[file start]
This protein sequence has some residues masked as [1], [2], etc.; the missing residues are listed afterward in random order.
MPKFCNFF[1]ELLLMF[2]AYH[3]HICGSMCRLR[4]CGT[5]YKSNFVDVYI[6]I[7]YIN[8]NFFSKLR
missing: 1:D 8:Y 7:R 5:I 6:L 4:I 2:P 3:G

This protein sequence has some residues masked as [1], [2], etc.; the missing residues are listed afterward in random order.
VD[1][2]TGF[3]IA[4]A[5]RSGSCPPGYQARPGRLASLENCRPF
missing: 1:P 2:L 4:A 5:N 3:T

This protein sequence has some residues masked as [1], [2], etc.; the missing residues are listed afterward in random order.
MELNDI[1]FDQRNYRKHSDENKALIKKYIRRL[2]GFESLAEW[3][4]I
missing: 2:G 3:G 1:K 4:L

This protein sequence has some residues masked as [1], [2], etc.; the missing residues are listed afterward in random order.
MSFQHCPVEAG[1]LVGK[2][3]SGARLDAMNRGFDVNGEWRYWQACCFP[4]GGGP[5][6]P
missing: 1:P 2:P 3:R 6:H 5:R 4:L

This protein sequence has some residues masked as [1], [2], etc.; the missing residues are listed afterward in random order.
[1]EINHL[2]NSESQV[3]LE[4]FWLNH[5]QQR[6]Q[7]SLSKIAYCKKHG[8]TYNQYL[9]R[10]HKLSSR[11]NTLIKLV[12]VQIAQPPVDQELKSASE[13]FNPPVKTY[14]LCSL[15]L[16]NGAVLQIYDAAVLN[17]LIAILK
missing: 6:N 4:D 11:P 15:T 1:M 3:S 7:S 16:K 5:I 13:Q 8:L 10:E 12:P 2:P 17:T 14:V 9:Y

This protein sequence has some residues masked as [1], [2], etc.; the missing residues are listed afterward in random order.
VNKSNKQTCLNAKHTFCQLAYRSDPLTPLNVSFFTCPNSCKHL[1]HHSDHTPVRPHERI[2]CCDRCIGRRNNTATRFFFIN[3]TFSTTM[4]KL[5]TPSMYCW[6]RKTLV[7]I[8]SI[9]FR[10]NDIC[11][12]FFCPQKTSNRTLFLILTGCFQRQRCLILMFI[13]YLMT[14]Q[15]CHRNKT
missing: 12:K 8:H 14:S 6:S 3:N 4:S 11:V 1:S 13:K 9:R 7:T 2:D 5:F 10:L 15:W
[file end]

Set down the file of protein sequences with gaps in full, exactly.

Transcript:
This protein sequence has some residues masked as [1], [2], etc.; the missing residues are listed afterward in random order.
MPKFCNFF[1]ELLLMF[2]AYH[3]HICGSMCRLR[4]CGT[5]YKSNFVDVYI[6]I[7]YIN[8]NFFSKLR
missing: 1:D 8:Y 7:R 5:I 6:L 4:I 2:P 3:G

This protein sequence has some residues masked as [1], [2], etc.; the missing residues are listed afterward in random order.
VD[1][2]TGF[3]IA[4]A[5]RSGSCPPGYQARPGRLASLENCRPF
missing: 1:P 2:L 4:A 5:N 3:T

This protein sequence has some residues masked as [1], [2], etc.; the missing residues are listed afterward in random order.
MELNDI[1]FDQRNYRKHSDENKALIKKYIRRL[2]GFESLAEW[3][4]I
missing: 2:G 3:G 1:K 4:L

This protein sequence has some residues masked as [1], [2], etc.; the missing residues are listed afterward in random order.
MSFQHCPVEAG[1]LVGK[2][3]SGARLDAMNRGFDVNGEWRYWQACCFP[4]GGGP[5][6]P
missing: 1:P 2:P 3:R 6:H 5:R 4:L

This protein sequence has some residues masked as [1], [2], etc.; the missing residues are listed afterward in random order.
[1]EINHL[2]NSESQV[3]LE[4]FWLNH[5]QQR[6]Q[7]SLSKIAYCKKHG[8]TYNQYL[9]R[10]HKLSSR[11]NTLIKLV[12]VQIAQPPVDQELKSASE[13]FNPPVKTY[14]LCSL[15]L[16]NGAVLQIYDAAVLN[17]LIAILK
missing: 6:N 4:D 11:P 15:T 1:M 3:S 7:S 16:K 5:I 13:Q 8:L 10:E 12:P 2:P 17:T 14:V 9:Y

This protein sequence has some residues masked as [1], [2], etc.; the missing residues are listed afterward in random order.
VNKSNKQTCLNAKHTFCQLAYRSDPLTPLNVSFFTCPNSCKHL[1]HHSDHTPVRPHERI[2]CCDRCIGRRNNTATRFFFIN[3]TFSTTM[4]KL[5]TPSMYCW[6]RKTLV[7]I[8]SI[9]FR[10]NDIC[11][12]FFCPQKTSNRTLFLILTGCFQRQRCLILMFI[13]YLMT[14]Q[15]CHRNKT
missing: 12:K 8:H 14:S 6:S 3:N 4:S 11:V 1:S 13:K 9:R 7:T 2:D 5:F 10:L 15:W